By Hillel Aron
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By Jill Stewart
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Photo by Brett Panelli
"Ai-goo cham-nah," sighs the middle-aged Korean man sitting next to me. It’s a common Korean expression, and presently it means something between "Oh shit" and "Jesus." It’s the kind of sigh that takes all the breath his tar-stained lungs can muster.
"What should I do?" he asks himself in Korean. He inhales slowly on a half-gone cigarette. "It looks like I’m dead."
He reaches into a worn wooden bowl and runs his fingers through the smooth glass stones — they make a soft crackling noise. His eyes, however, remain fixed on the 361 intersections, or "points," of the Go board grid in front of him. After a long minute, he takes a black stone between his index and middle finger and makes his move.
His opponent, another Korean man with puffy eyelids, reads him like a book. In half a second, he lays down his white stone to block black’s escape.
"Ai-goo cham-nah," the middle-aged man sighs again. He takes the last drag of his cigarette and lights another. "What should I do?" he mutters.
And so goes the soundtrack of most of the games played at Na Sung Hangook Gi Won, Koreatown’s oldest Go club.
Go, as it’s known in Japan, Baduk in Korea, and Weiqi in its homeland, China, dates back some 4,000 years. Though it contends with backgammon as one of the oldest games played in its original form, it’s most often compared to chess. Both are games of battle, but to put two difficult games into one simple analogy: Go stones are to chess pieces as guerrillas are to infantrymen. What’s a guerrilla or two in a rice paddy in enemy territory? This attitude, of course, brings an unfortunate end.
Learning to play Go takes only a couple of hours, but learning to play a decent game takes years. Mao Zedong thought so highly of the game that he required his generals to play it. In Japan, the warlords went as far as giving the annual Go champ a Cabinet position. Here in the United States, Go fans, like those in the 1,500-strong American Go Association, believe the game can make you Zen. "A strong player must be prepared to be flexible but resolute," reads the association’s Web site. "Like the Eastern martial arts, Go can teach concentration, balance and discipline."
But Go players, regardless of nationality, are mostly men — and Korean women, particularly wives and mothers, think they’re full of shit.
"You know the people who play the Baduk," my mother answered disgustedly when I asked her about the game. "They are just the lazy people who like to smoking."
My friend Mia has a more dramatic tale. One day her mom came home to find Mia’s dad teaching her and her brother Go. She immediately grabbed the kids by their shirt collars and carried them out of the room. I will not allow you to turn mychildren into Baduk players, she informed her husband. "She wouldn’t let us learn," Mia explained, "because Baduk sucks your life away."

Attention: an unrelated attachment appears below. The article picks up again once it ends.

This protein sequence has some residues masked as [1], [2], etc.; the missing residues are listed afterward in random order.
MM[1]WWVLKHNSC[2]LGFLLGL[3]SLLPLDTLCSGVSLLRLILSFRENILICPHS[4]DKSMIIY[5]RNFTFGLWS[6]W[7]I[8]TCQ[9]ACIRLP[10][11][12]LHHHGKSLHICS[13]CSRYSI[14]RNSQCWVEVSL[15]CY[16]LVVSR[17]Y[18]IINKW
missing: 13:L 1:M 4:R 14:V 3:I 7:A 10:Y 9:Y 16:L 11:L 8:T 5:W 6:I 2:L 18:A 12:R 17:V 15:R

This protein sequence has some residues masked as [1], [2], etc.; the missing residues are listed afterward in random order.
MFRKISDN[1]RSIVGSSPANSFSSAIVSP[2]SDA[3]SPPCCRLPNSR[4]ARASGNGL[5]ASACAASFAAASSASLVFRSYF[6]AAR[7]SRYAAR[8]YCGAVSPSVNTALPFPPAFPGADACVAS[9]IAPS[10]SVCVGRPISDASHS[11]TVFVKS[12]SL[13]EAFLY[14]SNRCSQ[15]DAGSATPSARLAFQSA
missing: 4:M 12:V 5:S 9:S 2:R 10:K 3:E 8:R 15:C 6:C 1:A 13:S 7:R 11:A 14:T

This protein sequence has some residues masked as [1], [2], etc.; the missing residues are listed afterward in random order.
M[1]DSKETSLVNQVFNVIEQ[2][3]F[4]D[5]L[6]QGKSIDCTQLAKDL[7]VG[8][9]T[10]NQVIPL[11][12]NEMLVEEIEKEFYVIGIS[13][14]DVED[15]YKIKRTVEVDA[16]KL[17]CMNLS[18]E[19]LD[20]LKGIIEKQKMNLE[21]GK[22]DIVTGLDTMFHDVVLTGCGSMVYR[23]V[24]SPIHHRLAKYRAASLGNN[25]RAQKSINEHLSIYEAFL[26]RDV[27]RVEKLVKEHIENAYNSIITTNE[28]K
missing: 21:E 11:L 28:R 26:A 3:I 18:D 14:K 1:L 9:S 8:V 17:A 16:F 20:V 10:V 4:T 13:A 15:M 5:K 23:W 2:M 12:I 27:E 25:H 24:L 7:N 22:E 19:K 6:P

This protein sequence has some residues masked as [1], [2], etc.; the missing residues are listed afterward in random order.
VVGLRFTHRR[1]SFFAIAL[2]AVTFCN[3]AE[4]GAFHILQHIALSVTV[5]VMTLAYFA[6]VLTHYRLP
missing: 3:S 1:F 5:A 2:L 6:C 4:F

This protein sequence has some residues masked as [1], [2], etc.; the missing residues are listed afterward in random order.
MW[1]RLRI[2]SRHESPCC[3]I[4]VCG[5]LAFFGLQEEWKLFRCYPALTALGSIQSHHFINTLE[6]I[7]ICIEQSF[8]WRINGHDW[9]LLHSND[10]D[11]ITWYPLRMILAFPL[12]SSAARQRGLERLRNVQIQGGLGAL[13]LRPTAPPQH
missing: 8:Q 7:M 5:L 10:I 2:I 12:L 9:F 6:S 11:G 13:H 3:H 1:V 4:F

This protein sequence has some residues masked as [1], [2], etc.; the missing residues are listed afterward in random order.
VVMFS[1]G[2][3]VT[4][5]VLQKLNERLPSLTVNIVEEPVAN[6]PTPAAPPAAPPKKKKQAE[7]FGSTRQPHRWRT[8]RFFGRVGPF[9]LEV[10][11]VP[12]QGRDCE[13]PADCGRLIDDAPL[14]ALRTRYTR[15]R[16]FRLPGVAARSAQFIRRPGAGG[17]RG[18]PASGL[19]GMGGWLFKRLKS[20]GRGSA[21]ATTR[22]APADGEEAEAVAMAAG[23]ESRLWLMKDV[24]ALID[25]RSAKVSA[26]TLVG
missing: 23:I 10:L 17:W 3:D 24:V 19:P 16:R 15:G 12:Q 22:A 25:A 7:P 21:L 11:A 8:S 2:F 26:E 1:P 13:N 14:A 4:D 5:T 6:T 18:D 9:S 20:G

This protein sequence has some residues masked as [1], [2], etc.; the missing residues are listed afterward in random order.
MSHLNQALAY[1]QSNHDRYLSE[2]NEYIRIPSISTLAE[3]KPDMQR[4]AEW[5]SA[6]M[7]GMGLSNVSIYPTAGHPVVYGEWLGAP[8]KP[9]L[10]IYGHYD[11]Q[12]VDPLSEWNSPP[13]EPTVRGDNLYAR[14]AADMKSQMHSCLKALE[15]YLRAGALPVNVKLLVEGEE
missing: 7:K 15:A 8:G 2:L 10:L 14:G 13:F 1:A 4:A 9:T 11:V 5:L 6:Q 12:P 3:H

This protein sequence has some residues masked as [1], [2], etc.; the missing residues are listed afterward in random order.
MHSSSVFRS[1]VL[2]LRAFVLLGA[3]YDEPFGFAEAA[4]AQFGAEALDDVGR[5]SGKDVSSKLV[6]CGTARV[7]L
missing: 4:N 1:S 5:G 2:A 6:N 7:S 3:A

So is Go an art or an opiate?
It is a little past 7 on a Saturday night when I walk into the Na Sung Hangook Gi Won — L.A. Korean Go Club — in a rundown strip mall on Western Avenue. Like a bachelor pad, this place is more about function than aesthetics: a dozen collapsible tables, folding chairs, Go boards and a couple of sickly houseplants. The tables along the windows are full of players contemplatively and competitively drawing stones. In the center of the room, a crowd of men stand watching a game. My presence, however, soon disrupts the scene, and one by one, I feel each of the 60 or so pairs of eyes fall on me, the lone woman.
While most of the men go back to their games, the pack standing in the center give me the kind of hard stares boys give to girls who ignore the proverbial "NO GIRLS ALLOWED" sign and enter the clubhouse. They are in their mid-40s and bear dark tans. In Koreatown, such tans mean one of two things: either they play a lot of golf or they labor outdoors. Their mismatched clothes (dark checked shirts and plaid pants) and soiled Korean baseball caps (reading "Free Life" in neon calligraphy) suggest the latter. There isn’t really any exclusionary policy at the club, but seeing that I’m Asian, they know I’ve disregarded the cultural signposts. Their glares seem to say, Didn’t your family teach you any better?
Just as I start to squirm, a voice calls out, "You’ve arrived." It’s Choi, a thin man with a long face and a short peppered beard. Choi is the club’s Wonjang-neem, which is how Koreans address the head of such establishments. It was the Wonjang-neem’s game that the men were watching, and a simple greeting from him is enough to soften the hard stares into curious ones.
"Does she play?" asks a slight, wiry man elbowing his way through the crowd. He is wearing dark slacks and a neatly pressed polo shirt. His jittery manner coupled with his jet-black hair gives the immediate impression of youth, but the wrinkles on his face place him in his late 50s.